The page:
Improving livelihoods through kitchen gardens

Jul 19, 2017

Young helper of the Seone family from Nofoali’i watering basil in their newly developed kitchen garden. Photo credit: MNRE/2017

The youth unemployment rate in Samoa stands high today at 16.4%.  Helping youth overcome the barriers they face to secure a job, earn a decent income and make sure that they fulfil their potential is a priority for the people and Government of Samoa.  

That is the reason why, back in June 2015, the Government and five United Nations agencies joined forces to launch the One-UN Youth Employment Programme (One-UN YEP) and address this complex situation in an integral manner. 

The programme aims to support entrepreneurship, economic development and job creation for youth in villages.  It seeks to assist youth in the areas with the greatest potential for youth employment.  These include organic agriculture and tourism and more recently, opportunities linked to community-based environmental conservation and climate change adaptation.

One such initiative it the partnership between One - UN YEP and the Ministry of Environment and Natural Resources (MNRE)’s Economy-wide Adaptation to Climate Change Project.  This project focusses on empowering youth to improve their livelihoods through the creation of sustainable agro-businesses. Another example of these initiatives is the Taiala training programme implemented by the Matuailoo Environment Trust Inc. (METI). 

 

 Tafaoga Toona, Taiala cook from Lealaali’i with Lizbeth Cullity, UN Resident Coordinator in front of Tafaoga's kitchen garden. Photo credit: MNRE/2017.

“METI focuses its work on Environment, Health, Farming and Education. METI provides training and promotes capacity building to achieve sustainable living in Samoa through self-reliance, particularly of grassroots communities is the prominent objective of our organisation” said Dr. Walter Vermeulen, Executive Director of the Samoan charity. 

Over the years, METI has built a multi-disciplinary project portfolio with several development initiatives which, since 2010, have been integrated into the Taiala training programme.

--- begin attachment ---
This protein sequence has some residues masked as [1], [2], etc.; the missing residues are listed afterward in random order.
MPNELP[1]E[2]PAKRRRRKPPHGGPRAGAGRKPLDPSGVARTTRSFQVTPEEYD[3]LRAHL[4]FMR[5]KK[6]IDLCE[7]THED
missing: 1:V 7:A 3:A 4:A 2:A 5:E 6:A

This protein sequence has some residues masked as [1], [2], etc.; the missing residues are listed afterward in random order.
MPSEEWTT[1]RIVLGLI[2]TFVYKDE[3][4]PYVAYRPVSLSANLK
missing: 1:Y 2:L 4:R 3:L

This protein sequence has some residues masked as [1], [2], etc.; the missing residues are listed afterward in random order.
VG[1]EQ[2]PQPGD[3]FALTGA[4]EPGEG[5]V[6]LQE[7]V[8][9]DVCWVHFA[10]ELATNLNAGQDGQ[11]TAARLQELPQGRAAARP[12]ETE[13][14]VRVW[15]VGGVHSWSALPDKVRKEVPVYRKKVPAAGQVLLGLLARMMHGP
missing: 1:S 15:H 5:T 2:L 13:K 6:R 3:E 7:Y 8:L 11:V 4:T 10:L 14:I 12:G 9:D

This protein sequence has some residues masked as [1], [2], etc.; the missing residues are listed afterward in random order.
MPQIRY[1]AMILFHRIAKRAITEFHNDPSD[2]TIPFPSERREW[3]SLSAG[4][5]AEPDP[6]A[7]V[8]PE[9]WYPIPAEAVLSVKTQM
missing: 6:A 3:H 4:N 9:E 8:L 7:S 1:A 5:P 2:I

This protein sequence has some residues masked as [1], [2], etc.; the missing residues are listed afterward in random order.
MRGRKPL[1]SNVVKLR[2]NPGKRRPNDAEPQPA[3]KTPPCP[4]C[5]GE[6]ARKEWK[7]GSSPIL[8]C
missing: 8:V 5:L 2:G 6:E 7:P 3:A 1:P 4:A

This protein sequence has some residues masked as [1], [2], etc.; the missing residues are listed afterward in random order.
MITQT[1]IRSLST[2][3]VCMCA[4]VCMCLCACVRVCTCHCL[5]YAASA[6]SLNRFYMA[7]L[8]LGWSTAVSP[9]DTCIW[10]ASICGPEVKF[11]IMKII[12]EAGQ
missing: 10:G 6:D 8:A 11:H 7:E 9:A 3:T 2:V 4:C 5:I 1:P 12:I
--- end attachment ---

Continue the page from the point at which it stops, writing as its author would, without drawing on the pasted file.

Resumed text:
Taiala (Samoan for ‘path-breakers’) are front-line health, education and sustainable development workers. They are ordinary men and women, some chiefs or orators, others retired public servants or housewives who are selected by the village council and trained by METI in Permaculture (regenerative organic agriculture) and Healthy Living. Taiala are real agents of change as their main role is to make sure that the knowledge is shared within the community and passed onto others. 

They also encourage families to set up ‘kitchen gardens’ as a strategy to support healthy diets and livelihoods by growing organic vegetables and fruits given this generates income through the sale of the production surplus in the local markets. 

Before the Permaculture training, farmers used to make their gardens very far from their houses, but now they have started to set them much closer to their homes, which makes taking care of the garden easier and less time-consuming. The training teaches farmers about different soils and promotes the diversity of plants. These provide farmers with a constant cash flow as mixed crops harvest at different times. 

Since its inception, over one thousand people from over 30 villages attended the Taiala training. The WST 200,000 received from the UNDP will now allow METI to bring its Healthy Living message to 50 villages around the country. This will support communities to diversify their livelihoods by increasing income-generating opportunities with particular consideration for vulnerable groups namely women.

In May, representatives of Government Ministries and UN agencies visited three villages in West Upolu were METI has been working over the last couple of years to help communities set up their kitchen gardens. 

In Lealaali’i they met Tafaoga Toona, the Taiala Cook of the village. While showing the different crops and legume trees of her garden, Tafaoga was telling the visitors how proud she was of feeding her family with the garden’s vegetables and teaching villagers how to cook healthy recipes. 

 

 One of the well-developed and maintained vegetable gardens in the village of Faleasiu. Photo credit: MNRE/2017.

Later on in Faleasiu they listened to the story of Leatui Tea. Leatui spends almost all day in her organic garden but the results are worth the effort as the patch produces enough pumpkins and beans to feed the family and to sell at the local market. When asked, she highlighted that the knowledge gained at the training had significantly improved the diet and health of her family, and also increased their income.

Last stop was in Nofoali’i where the visitors met Fa’atuai Poloai, another Taiala Cook. Fa’atuai was very thankful to METI for what she had learned during the two-week training. “I have learnt a lot about myself and how to cook healthy plant-based recipes. Before we didn’t have enough money to maintain a healthy diet but now we use the vegetables of own kitchen garden.”

During the visit, Ms. Lizbeth Cullity, UN Resident Coordinator said: “We are very proud of this partnership with METI because its work is aligned to our vision of bringing transformational change by supporting youth and women’s economic empowerment through capacity building and the promotion of diversified livelihoods. One community at a time, together we can create better income opportunities for the more vulnerable, build more resilient villages and change people’s lives”. 

The EWACC project is a UNDP GEF project funded under the Least Developed Countries Fund (LDCF). UNDP is the executing agency and the Government of Samoa through the Ministry of Natural Resources and Environment is implementing agency